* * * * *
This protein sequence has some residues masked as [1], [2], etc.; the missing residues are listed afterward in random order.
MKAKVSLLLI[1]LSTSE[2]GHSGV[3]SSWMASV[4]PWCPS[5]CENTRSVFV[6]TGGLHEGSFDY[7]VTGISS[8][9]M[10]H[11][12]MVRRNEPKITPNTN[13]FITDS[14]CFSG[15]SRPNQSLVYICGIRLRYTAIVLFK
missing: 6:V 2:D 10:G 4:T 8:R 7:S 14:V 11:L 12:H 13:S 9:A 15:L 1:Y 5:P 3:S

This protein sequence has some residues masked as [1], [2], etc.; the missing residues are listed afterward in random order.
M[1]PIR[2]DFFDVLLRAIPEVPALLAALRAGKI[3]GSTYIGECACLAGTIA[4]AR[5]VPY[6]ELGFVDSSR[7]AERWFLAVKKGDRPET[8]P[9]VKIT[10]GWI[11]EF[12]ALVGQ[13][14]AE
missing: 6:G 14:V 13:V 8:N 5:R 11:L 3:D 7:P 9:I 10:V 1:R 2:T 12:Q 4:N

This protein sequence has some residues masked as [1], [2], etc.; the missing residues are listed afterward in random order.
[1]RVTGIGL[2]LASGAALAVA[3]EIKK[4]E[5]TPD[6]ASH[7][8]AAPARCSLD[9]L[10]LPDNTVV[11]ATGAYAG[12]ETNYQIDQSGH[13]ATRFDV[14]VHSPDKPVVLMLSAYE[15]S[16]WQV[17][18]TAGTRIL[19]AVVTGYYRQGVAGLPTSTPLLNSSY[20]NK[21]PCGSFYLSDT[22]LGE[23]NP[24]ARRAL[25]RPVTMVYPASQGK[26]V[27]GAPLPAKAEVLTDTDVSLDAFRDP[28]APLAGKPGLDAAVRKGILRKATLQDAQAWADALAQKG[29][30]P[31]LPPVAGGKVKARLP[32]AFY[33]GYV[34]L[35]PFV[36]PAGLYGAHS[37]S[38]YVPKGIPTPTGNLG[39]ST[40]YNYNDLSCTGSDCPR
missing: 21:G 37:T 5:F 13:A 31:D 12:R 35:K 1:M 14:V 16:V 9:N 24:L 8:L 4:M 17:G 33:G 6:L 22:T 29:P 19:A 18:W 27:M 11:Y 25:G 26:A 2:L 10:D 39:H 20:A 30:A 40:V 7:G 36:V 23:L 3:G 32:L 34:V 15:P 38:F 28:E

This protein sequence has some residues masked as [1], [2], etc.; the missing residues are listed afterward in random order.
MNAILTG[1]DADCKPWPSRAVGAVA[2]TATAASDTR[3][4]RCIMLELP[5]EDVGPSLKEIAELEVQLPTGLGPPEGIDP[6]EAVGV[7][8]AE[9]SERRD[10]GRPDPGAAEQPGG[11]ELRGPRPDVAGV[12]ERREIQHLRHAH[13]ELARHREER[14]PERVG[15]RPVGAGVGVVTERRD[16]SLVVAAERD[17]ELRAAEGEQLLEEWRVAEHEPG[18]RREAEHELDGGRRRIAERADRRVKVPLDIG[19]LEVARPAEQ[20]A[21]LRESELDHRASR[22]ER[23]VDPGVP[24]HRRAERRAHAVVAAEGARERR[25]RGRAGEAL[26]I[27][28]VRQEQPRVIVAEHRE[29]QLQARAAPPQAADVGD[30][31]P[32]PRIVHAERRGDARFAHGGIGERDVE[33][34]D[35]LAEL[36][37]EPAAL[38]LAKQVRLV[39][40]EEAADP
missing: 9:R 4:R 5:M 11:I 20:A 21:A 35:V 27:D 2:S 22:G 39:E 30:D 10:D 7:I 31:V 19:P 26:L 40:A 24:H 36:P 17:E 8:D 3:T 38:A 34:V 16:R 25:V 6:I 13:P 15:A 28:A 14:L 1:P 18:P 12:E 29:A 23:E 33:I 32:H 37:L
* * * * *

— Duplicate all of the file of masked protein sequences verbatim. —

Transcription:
This protein sequence has some residues masked as [1], [2], etc.; the missing residues are listed afterward in random order.
MKAKVSLLLI[1]LSTSE[2]GHSGV[3]SSWMASV[4]PWCPS[5]CENTRSVFV[6]TGGLHEGSFDY[7]VTGISS[8][9]M[10]H[11][12]MVRRNEPKITPNTN[13]FITDS[14]CFSG[15]SRPNQSLVYICGIRLRYTAIVLFK
missing: 6:V 2:D 10:G 4:T 8:R 7:S 14:V 11:L 12:H 13:S 9:A 15:L 1:Y 5:P 3:S

This protein sequence has some residues masked as [1], [2], etc.; the missing residues are listed afterward in random order.
M[1]PIR[2]DFFDVLLRAIPEVPALLAALRAGKI[3]GSTYIGECACLAGTIA[4]AR[5]VPY[6]ELGFVDSSR[7]AERWFLAVKKGDRPET[8]P[9]VKIT[10]GWI[11]EF[12]ALVGQ[13][14]AE
missing: 6:G 14:V 13:V 8:N 5:R 11:L 3:D 7:P 9:I 10:V 1:R 2:T 12:Q 4:N

This protein sequence has some residues masked as [1], [2], etc.; the missing residues are listed afterward in random order.
[1]RVTGIGL[2]LASGAALAVA[3]EIKK[4]E[5]TPD[6]ASH[7][8]AAPARCSLD[9]L[10]LPDNTVV[11]ATGAYAG[12]ETNYQIDQSGH[13]ATRFDV[14]VHSPDKPVVLMLSAYE[15]S[16]WQV[17][18]TAGTRIL[19]AVVTGYYRQGVAGLPTSTPLLNSSY[20]NK[21]PCGSFYLSDT[22]LGE[23]NP[24]ARRAL[25]RPVTMVYPASQGK[26]V[27]GAPLPAKAEVLTDTDVSLDAFRDP[28]APLAGKPGLDAAVRKGILRKATLQDAQAWADALAQKG[29][30]P[31]LPPVAGGKVKARLP[32]AFY[33]GYV[34]L[35]PFV[36]PAGLYGAHS[37]S[38]YVPKGIPTPTGNLG[39]ST[40]YNYNDLSCTGSDCPR
missing: 21:G 37:T 5:F 13:A 31:D 12:R 35:K 1:M 14:V 16:V 9:N 24:L 8:L 4:M 17:G 33:G 6:L 22:T 29:P 19:A 18:W 27:M 11:Y 25:G 26:A 2:L 10:D 39:H 20:A 30:A 40:V 7:G 36:V 23:L 3:G 32:L 34:V 15:P 38:F 28:E

This protein sequence has some residues masked as [1], [2], etc.; the missing residues are listed afterward in random order.
MNAILTG[1]DADCKPWPSRAVGAVA[2]TATAASDTR[3][4]RCIMLELP[5]EDVGPSLKEIAELEVQLPTGLGPPEGIDP[6]EAVGV[7][8]AE[9]SERRD[10]GRPDPGAAEQPGG[11]ELRGPRPDVAGV[12]ERREIQHLRHAH[13]ELARHREER[14]PERVG[15]RPVGAGVGVVTERRD[16]SLVVAAERD[17]ELRAAEGEQLLEEWRVAEHEPG[18]RREAEHELDGGRRRIAERADRRVKVPLDIG[19]LEVARPAEQ[20]A[21]LRESELDHRASR[22]ER[23]VDPGVP[24]HRRAERRAHAVVAAEGARERR[25]RGRAGEAL[26]I[27][28]VRQEQPRVIVAEHRE[29]QLQARAAPPQAADVGD[30][31]P[32]PRIVHAERRGDARFAHGGIGERDVE[33][34]D[35]LAEL[36][37]EPAAL[38]LAKQVRLV[39][40]EEAADP
missing: 9:R 4:R 5:M 11:I 20:A 21:A 35:V 27:D 2:S 22:G 39:E 30:D 10:D 7:I 31:V 19:P 26:L 40:A 24:H 36:P 17:E 8:D 3:T 38:A 34:V 16:R 25:V 6:I 13:P 15:A 28:A 14:L 1:P 18:P 12:E 29:A 23:E 33:I 32:H 37:L